Gotta love these horses...

        Comment

        • Original Poster

          #5
          Originally posted by NOMIOMI1 View Post
          You MUST speak of a TB lol

          You have to do it just so with those guys

          Quick reaction refine the aids to a crazy degree too!
          I have a feeling my WB won't be much different once she gets going under saddle!


          I remember the day I realized my horse would not canter unless I properly lifted the inside seatbone. Which freed up the rest of me for any other cues for anything else I needed, as he responds to the seatbone immediately and correctly every time. We were playing with simple changes on a right circle yesterday to see if I could really use my left seatbone as I wanted, and sure enough it only took a few tries for me to figure out how to correctly lift it.
          Originally posted by Silverbridge
          If you get anything on your Facebook feed about who is going to the Olympics in 2012 or guessing the outcome of Bush v Gore please start threads about those, too.

          Comment


          • #6
            You are so lucky. When I give the wrong aid my gelding grunts loudly at me.

            Comment


            • #7
              I immediately completed that subject line with "...a good horse between your legs" even before I opened this thread.
              "And I'm thinking you weren't burdened with an overabundance of schooling." - Capt Reynolds "Firefly"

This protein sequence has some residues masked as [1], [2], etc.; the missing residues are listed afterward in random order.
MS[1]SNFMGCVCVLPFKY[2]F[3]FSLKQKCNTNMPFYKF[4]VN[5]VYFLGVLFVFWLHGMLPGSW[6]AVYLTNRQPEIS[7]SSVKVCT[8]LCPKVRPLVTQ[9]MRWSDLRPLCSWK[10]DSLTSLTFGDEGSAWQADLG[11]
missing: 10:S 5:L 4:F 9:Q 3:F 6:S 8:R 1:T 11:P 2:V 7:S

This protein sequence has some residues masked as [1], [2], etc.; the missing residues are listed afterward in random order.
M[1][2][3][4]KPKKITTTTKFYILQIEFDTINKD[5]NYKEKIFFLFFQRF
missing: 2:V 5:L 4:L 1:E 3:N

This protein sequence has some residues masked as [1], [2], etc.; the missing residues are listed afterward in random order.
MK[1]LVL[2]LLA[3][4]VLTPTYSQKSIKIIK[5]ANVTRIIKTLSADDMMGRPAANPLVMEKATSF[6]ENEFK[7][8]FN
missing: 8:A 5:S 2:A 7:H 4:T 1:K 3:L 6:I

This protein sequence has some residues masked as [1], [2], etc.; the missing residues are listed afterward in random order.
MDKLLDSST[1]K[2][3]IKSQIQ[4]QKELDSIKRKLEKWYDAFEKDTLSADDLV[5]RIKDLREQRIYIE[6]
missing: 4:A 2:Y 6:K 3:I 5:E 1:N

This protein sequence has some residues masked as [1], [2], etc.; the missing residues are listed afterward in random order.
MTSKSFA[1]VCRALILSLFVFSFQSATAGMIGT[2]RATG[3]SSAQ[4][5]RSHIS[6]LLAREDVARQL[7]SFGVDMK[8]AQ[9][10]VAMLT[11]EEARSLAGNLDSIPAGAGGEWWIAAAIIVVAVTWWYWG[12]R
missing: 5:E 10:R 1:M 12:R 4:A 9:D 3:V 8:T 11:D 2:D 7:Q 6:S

Comment


              • #8
                Sounds like the smart lazy TB that will only do it right if you ask correctly. If you ask the least bit incorrectly, he can and WILL cheat!

                Comment


                • #9
                  Cheat? It's the rider's responsibility to ask correctly and help by staying balanced and with the horse.

                  To force it when the rider is wring is not only poor horsemanship, it shows an inability on the rider's part to learn to partner with their horse and create the harmony that is dressage.
                  "And I'm thinking you weren't burdened with an overabundance of schooling." - Capt Reynolds "Firefly"

                  Comment

                  • Original Poster

                    #10
                    Originally posted by Velvet View Post
                    Cheat? It's the rider's responsibility to ask correctly and help by staying balanced and with the horse.